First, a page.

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There are 17 villages across Otago, amounting to about 1000 units housing 1300 residents, or 8.1% of the total population over 75 years old.
Otago is behind the national average of 14.3% of over-75s in retirement villages.
Retirement Villages Association of New Zealand’s executive director John Collyns said 12 new villages were either being built or at some stage of design, which could increase the region’s capacity by 80%.
"We are building another 800 units and that is a significant increase on the existing number, so that is definitely a boom," he said.
Late last year, the Retirement Commission put out a white paper advocating for a review of retirement village legislation.
The association responded with a blueprint addressing some of the concerns raised by the commissioner and also looking at where it saw the sector heading in the future, he said.
While the sector was doing well, the association believed there was room for improvement and the blueprint would help with that, Mr Collyns said.
Former minister for seniors Tracey Martin had recently joined the association’s committee to help with the blueprint.
As more villages were built in the region and people moved into them, more family houses would become available, Mr Collyns said.
"In an Otago context, we think with the existing development and natural turnover in villages there would be about 500 family homes released back into the market for families to enjoy.
"That is a significant contribution to the region’s housing supply."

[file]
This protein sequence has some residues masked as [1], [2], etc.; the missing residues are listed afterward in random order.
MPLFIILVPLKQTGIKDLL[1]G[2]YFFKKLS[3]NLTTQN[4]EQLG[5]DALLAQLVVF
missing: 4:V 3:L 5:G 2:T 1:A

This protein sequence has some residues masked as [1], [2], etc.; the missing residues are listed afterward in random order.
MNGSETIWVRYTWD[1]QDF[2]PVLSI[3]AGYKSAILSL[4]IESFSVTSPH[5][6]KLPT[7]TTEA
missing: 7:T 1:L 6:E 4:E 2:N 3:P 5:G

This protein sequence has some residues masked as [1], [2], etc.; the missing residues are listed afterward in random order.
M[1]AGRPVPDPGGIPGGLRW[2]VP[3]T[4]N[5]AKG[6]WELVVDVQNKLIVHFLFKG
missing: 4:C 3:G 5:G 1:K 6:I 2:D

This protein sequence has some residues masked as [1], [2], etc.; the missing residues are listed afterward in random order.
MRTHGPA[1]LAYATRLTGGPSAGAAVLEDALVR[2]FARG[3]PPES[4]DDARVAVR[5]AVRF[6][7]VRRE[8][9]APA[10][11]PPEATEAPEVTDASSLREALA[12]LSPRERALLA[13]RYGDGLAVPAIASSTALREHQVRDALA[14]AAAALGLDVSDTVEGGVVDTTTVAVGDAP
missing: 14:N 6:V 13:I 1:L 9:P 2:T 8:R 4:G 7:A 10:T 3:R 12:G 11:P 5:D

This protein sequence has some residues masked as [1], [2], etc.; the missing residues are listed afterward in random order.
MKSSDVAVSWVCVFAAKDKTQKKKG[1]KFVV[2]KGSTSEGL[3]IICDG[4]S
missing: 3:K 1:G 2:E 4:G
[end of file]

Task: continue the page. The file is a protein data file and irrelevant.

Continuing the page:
If the retirement village sector was to help with the housing shortage, it was crucial it was not undermined by regulatory change, Mr Collyns said.
Factors driving growth in the Otago region included an ageing population and it being an attractive place to retire.
"There is no doubt the Central Otago, Arrowtown and Wanaka areas are popular and we have seen a number of new villages under development there, but that is not to say there is not scope in Dunedin as well," Mr Collyns said.
The association would be talking with the Dunedin City Council to ensure its plan changes recognised the needs that villages had and make sure they were incorporated adequately, he said.
"That will make sure the ageing demographic in Dunedin is well catered for," Mr Collyns said.
As more development happened across the region, employment numbers would be boosted.
Each new village with about 250 units employed 300 people in its design and construction, he said.
For every 100 new units in villages, about 64 full-time positions were required to support operations.